We shared so many laughs together in and out of the office. When our co-worker, Hap Rondeau, retired, the two of us were put in charge of his party. We arrived early to have a few cocktails before we would have to speak in front of the large crowd. Probably not such a great idea — I think we were the only two laughing at our jokes, but years later, everyone was still talking about it.

I feel very fortunate to have shared so memories with Lin and so blessed to have had such a special person in my life. I know she was a great asset to the News, but she was an even bigger asset as my friend. Your infectious smile, kindness and big heart will never be forgotten.

Jennifer Flynn, circulation manager, 30 years with The Daily News:

It was her smile I’ll remember. It just lit up her whole face, I could be having one of the worst days and her smile would make it better. She was probably one of the sweetest people I’ve ever met. When I first started here, I was scared of this department. But she made me feel welcome.

Maggie Lanthier, staff writer, almost 30 years with The Daily News:

Linda will be remembered for many different things to many people. Over the years we shared many good times at work and outside of work. There were a few late nights. I remember once dropping her off and she remained in the car, chatting with me, for about 20 minutes. She was quite a talker. I was thinking about her a lot when I was covering the school board meeting last night. I wanted to ask her what she thought about this or that. We could have shared a laugh because we might have been thinking the same thing. She is missed every day.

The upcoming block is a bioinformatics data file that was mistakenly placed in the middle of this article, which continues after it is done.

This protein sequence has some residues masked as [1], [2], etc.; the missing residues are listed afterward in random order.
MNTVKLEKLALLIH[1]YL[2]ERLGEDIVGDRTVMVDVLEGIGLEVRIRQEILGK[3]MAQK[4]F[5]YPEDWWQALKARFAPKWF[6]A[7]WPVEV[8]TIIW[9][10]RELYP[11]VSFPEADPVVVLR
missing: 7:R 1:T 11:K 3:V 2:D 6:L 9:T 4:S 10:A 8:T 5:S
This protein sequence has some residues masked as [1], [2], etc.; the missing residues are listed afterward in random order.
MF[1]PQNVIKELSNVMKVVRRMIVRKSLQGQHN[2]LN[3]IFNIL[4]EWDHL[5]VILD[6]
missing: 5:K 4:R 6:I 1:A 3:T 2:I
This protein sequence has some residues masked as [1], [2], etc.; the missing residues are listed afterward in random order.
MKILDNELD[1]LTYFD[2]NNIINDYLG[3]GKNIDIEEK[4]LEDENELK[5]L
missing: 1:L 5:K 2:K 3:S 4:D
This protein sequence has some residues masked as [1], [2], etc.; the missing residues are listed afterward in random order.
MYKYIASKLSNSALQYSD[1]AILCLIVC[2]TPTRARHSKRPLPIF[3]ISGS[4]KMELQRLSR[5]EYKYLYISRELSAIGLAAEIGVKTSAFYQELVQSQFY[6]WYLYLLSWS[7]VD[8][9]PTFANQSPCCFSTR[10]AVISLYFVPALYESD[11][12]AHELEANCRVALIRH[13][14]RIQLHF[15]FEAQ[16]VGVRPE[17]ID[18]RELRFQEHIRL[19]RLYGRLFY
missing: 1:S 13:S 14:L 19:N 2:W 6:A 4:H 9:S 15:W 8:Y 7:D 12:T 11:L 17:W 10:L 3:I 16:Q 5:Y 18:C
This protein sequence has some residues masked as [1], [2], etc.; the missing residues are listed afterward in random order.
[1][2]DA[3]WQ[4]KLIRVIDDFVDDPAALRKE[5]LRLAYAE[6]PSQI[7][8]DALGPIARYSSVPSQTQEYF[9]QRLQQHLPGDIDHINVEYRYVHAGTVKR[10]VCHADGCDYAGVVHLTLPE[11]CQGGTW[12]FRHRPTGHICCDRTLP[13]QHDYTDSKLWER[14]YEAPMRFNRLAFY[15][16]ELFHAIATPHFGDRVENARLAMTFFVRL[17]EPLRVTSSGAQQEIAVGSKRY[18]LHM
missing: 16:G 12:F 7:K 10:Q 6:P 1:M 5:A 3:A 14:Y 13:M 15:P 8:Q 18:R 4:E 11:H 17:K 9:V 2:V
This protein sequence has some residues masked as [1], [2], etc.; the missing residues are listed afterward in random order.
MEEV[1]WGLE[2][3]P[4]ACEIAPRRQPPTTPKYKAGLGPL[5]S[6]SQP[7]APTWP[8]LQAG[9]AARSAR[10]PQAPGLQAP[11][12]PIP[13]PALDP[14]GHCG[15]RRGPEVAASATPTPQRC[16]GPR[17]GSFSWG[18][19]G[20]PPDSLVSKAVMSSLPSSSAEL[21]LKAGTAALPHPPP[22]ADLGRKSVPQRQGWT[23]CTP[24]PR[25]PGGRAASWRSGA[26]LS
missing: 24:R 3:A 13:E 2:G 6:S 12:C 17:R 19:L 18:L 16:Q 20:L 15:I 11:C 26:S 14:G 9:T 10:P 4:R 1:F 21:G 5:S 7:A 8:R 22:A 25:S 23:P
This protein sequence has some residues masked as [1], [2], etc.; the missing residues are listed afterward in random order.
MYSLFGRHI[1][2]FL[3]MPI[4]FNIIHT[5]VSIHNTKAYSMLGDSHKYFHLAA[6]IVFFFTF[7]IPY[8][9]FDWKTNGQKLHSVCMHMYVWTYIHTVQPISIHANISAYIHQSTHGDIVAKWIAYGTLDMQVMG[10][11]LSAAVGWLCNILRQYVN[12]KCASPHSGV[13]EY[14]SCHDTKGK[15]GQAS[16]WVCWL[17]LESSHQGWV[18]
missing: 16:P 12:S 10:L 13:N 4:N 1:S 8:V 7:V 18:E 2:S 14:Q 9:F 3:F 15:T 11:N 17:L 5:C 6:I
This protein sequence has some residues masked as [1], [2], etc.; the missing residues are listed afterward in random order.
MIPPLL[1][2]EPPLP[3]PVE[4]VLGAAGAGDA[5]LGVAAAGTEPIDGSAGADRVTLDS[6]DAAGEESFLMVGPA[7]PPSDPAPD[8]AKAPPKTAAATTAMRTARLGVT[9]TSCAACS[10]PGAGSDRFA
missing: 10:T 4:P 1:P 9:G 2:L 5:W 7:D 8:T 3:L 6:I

Theresa Proudfit, staff writer and photographer, 20 years with The Daily News:

It was the little things. The “Nice photo last night, T,” or the “I really liked your story today.” The daily affirmations that let you know she was paying attention. And it was the big things, too. My wedding day, my father’s death and the birth of my child. In the last 20 years, Lindy was there for all of it. She brought many meals and bought many gifts. She let me know when she saw something funny I posted on Facebook and she loved my dog. She was an ear to bend and a shoulder to cry on. My heart is heavy today.

Rest in peace, Linda. You will be greatly missed.